|Wembley during the Edwardian era, looking north. The nature of the station on the bridge is evident. Fast lines (the original tracks) on left and what are now the slow lines in foreground.|
By the mid 1930s the arrangements at Wembley were proving unsatisfactory and the LMS decided to rebuild the station. The opportunity was also taken to widen the road bridge by 40ft and raft over the north side to allow a row of shops to be built where previously there had just been a brick parapet. The existing station was entirely demolished and a new one built, set back about 100ft from the road . Between the station and the road a new building was erected along the widened bridge with entrances at the extremities to what was in effect an arcade; between the entrances the ground floor frontage was occupied by nine shops facing onto the street. The station was situated within the arcade, with four sets of steps (serving all six platforms) leading down from the southern face. The main ticket office and parcels office was at the east end but there was a secondary ticket office at the western end as well (nearest the busy dc lines). The rearrangement at street level required 100ft of the dc lines’ platforms to be cut back at their northern end and a corresponding 100ft extension at the south end. The works also required extensive alterations to platform awnings and platform buildings. The result was a huge improvement over what had been there before and provided prominent entrances to the high street in addition to substantial property income. The station was renamed Wembley Central in July 1948 as part of the Railway Executive's post-nationalization attempt to reduce duplicated or ambiguous station names.
|View of Wembley station, looking north, in 1938. The new station building and arcade are just about visible, as is the deck for the shops on the north side of the High Street bridge.|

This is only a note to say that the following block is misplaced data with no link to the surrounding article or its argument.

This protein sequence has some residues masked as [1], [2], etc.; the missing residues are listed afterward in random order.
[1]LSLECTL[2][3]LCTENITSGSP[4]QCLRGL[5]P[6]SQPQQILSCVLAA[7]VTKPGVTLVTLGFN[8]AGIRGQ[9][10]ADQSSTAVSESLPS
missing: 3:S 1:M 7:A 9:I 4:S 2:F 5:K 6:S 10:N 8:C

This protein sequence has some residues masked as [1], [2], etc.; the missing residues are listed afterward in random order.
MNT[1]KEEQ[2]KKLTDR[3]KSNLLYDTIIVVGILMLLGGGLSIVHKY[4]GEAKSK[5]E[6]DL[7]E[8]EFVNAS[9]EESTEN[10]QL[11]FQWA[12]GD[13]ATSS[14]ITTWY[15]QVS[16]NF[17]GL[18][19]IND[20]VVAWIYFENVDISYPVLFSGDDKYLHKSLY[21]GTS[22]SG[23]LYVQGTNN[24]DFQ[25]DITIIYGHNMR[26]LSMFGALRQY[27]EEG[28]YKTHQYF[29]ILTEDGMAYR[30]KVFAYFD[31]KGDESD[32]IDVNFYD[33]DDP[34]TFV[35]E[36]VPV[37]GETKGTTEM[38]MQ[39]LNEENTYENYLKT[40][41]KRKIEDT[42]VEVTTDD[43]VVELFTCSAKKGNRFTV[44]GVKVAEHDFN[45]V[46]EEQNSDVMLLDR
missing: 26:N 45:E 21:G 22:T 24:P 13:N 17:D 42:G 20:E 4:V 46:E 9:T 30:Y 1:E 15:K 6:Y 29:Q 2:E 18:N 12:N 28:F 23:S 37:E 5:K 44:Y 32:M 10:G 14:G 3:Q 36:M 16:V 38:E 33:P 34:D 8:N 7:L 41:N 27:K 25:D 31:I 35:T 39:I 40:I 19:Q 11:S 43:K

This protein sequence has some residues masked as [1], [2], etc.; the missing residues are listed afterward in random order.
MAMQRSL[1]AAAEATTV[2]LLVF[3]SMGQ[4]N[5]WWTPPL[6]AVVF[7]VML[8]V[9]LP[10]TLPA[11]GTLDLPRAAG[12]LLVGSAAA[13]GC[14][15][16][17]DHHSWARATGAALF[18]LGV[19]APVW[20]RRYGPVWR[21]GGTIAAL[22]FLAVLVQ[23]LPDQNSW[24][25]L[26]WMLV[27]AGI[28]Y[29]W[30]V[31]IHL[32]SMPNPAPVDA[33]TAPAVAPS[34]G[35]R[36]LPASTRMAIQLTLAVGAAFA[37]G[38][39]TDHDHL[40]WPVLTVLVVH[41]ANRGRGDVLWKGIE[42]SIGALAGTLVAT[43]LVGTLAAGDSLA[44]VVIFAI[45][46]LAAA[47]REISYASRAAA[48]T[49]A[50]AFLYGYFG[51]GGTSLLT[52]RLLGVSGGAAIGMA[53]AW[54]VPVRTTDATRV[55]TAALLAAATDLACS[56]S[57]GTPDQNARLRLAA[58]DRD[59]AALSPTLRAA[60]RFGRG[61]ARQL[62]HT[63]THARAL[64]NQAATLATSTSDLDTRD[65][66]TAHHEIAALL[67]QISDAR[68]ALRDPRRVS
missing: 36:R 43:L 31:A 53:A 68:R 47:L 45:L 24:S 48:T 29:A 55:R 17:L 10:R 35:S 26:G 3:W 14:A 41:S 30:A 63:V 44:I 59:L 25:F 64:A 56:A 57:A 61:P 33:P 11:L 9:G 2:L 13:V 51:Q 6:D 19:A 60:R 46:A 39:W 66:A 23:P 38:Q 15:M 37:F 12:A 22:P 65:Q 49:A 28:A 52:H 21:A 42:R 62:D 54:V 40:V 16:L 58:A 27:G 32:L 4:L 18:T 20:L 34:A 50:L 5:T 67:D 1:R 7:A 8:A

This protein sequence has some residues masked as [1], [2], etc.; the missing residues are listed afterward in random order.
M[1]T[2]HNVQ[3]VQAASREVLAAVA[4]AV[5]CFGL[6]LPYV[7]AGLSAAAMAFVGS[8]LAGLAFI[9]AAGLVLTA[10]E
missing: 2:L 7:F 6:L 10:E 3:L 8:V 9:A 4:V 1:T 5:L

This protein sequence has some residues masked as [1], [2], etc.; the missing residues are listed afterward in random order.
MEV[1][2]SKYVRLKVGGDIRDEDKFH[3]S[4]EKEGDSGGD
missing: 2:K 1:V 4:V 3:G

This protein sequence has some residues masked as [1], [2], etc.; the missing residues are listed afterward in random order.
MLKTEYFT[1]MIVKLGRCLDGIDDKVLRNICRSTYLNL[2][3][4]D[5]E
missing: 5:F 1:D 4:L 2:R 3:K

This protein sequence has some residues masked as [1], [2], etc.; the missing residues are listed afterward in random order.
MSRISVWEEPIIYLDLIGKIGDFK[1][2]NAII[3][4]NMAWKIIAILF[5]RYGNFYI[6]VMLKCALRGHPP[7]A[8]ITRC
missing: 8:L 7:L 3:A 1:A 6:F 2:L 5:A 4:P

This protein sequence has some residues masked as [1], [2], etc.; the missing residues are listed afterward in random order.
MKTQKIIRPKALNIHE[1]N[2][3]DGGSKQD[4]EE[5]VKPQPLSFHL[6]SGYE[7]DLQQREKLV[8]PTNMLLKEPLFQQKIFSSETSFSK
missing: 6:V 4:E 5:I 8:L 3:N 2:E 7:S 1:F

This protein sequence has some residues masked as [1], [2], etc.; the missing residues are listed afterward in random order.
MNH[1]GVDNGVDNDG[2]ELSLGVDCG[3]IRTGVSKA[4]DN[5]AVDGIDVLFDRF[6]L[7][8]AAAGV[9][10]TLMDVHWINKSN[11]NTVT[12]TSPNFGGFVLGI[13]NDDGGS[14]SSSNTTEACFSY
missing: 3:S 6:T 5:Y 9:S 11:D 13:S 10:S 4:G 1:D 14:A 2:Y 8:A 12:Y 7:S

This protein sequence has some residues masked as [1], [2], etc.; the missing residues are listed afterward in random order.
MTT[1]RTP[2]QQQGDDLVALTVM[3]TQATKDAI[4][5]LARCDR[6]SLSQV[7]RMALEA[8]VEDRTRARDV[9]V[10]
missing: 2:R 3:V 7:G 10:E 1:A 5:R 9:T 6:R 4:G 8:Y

|Right hand entrance to Wembley, soon after completion. The entrance leads to an arcade with station access within.|
|The Wembley Central Development in 1965, looking north, buildings nearing completion. The station frontage on the High Street (top left) is now dwarfed by its surroundings.|
|This 1970s map shows the 1930s station arcade butting up against the new rafted development. The station ticket office is the unmarked white space to the arcade's south, in line with the western arcade entrance.|
The arrangements at Wembley were becoming farcical, especially as traffic was picking up again and the facilities were in so poor a state (ceilings and tiling were in very poor repair and there was water ingress). In addition, uncoordinated development had left the station facilities tucked away and not commanding attention. Around 2004/5 the station operator (then Silverlink) was keen to get developer funding to fund a new station, with support from Brent, Network Rail and TfL. Agreement was finally possible, planning permission was granted and demolition began in 2006. The idea was to get rid of the ‘moderne’ street frontage and arcade to produce a small square and for a property development scheme behind to produce new and much needed modern retail space, housing and offices. It was hoped this might help prime further regeneration of the rather tired surroundings. As part of this a new station building would be provided. Early to be demolished was the 1930s street frontage and part of the 1960s ticket hall, a temporary building frontage being erected. This led to the strange arrangement where access to platforms 5 and 6 emerged, unprotected, in the square, remote from the station (with the platforms being kept locked unless a train was due).
This was all very well on a temporary basis, but unfortunately (as I understand it) the money ran out and these ‘temporary’ arrangements became fixed—the worst of all worlds. It is in this state that London Underground became the station operator in 2007. The temporary station building looked awful and unfinished (it was described by a local political activist and fellow blogger as an ‘allotment shed’ but he later told the Kilburn Times he withdrew the remark as it was an insult to allotment sheds) and it was only just before the Olympics started that it received a hasty £2½ million makeover, including lifts to make the station fully accessible. Despite the orgy of London Underground sign-fixing that followed, there was little more that could be done at street level without the development proceeding.
|The 'temporary' ticket hall - part of the 1960s structure with a vaguely weatherproof makeshift front. This ended up doing duty for about six years. (From the Wembley Matters blog - Brent Green Party).|
|This is an artist's impression of the final scheme as put forward|
|And this is where we are up to by June 2014 (The building is to be a Travelodge hotel, due to be complete 'late Summer' 2014)|